In 1992, distinguished New Testament scholar, Leander E. Keck, delivered the Lyman Beecher Lectures at Yale Divinity School on the theme, “Toward the Renewal of Mainline Protestantism.” He expanded those lectures into a very helpful book, The Church Confident. On the cover of that book was a challenging word. It was not a subtitle—but a sort of personal admonition from the author: “Christianity can repent, but it must not whimper.”
I’ve been thinking about that admonition a great deal lately. Frustration and confusion are crippling us in United Methodism. The possibility of separation dominates the conversation where two or three Methodists (particularly clergy) are gathered together. Though schismatic action has been going on for a long time, that word and the word “division” have become more commonly heard now. The truth is, we are a divided denomination. Thankfully some of our bishops are acknowledging that fact and are fostering helpful conversation about it. Bishop Michael Lowry focuses on the issue in one of the chapters of the book, Finding our Way.
We United Methodists are not alone in the Mainline in this matter of separation. The Episcopal, Presbyterian and Lutheran Churches have already experienced formal division. Keck did not specifically address the dynamics that have led to division in these denominations, but he acknowledged the malaise and impotence of the Mainline, and expressed hope that the British historian Paul Johnson would be proven right in his suggestion that “the current crises of the mainliners is actually the birth pains of the Fourth Great Awakening.”
My prayer is that Johnson is right. The setting is ripe for revival. And the essential response to that possibility is for God’s people not to whimper. Acknowledge our sin, and repent, yes, but not whimper. When we look at the Great Awakenings in our country, with the great Methodist Revival on the heels of them, two things were dominant: one, strong, clear proclamation and teaching of Biblical doctrine and two, passionate, earnest prayer.
Could it be that we are mistakenly centered on institutional unity, when a prior issue is crying for attention: unity in the Gospel. We can have institutional unity without revival, but we can’t have revival without Gospel unity that will come through repentance and the presence and power of the Holy Spirit.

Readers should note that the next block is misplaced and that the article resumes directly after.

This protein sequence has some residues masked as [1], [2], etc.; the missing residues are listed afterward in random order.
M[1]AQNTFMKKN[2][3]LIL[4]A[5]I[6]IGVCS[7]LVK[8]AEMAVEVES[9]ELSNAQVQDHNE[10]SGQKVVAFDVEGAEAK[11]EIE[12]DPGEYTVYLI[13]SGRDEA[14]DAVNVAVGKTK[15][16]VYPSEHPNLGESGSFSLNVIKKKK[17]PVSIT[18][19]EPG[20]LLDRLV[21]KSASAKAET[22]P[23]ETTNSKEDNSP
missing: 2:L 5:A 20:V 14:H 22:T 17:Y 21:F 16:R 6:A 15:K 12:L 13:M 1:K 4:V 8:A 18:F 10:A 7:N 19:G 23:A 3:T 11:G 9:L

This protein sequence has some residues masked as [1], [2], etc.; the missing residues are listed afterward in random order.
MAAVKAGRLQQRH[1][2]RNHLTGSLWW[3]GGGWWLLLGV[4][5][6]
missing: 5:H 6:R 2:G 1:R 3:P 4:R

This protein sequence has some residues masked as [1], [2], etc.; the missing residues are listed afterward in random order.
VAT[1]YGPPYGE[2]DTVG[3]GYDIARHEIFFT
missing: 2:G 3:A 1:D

At the close of His ministry, Jesus commissioned us for Kingdom work:
Go therefore and make disciples of all nations, baptizing them in the name of the Father and of the Son and of the Holy Spirit, teaching them to observe all things that I have commanded you; and lo, I am with you always, to the close of the age.
In response to this commission, the American church in the 20th Century tended toward two distinctly opposite poles. One branch (the Mainline, sometimes called liberal) championed an optimistic commitment to social transformation as the central mission of the Church. Unfortunately, the salvation of souls diminished in priority, thus giving way to what was known as the social gospel. The other branch (often labeled evangelical, sometimes fundamentalist) responded in opposite fashion by stressing personal conversion, the dangers of the world, the centrality of evangelism, and an expectation of a promised place in heaven. One group made converts without making disciples; the other group sought to make disciples without conversion.
The crisis of our time can be the occasion for Gospel revival, where personal conversion and discipleship are integrated. One without the other is not the whole Gospel.
Those last words of Jesus to His disciples represent the marching orders that are to be followed until He returns. There is no more powerful motivational text for Christian mission and evangelistic zeal. And yet, this text is not shaping the ministry and mission of mainline churches. Could that be the primary cause for the crises of our mainline churches, and particularly our United Methodism? If it is so, Keck’s admonition needs to be heeded: we can repent, but we don’t need to whimper.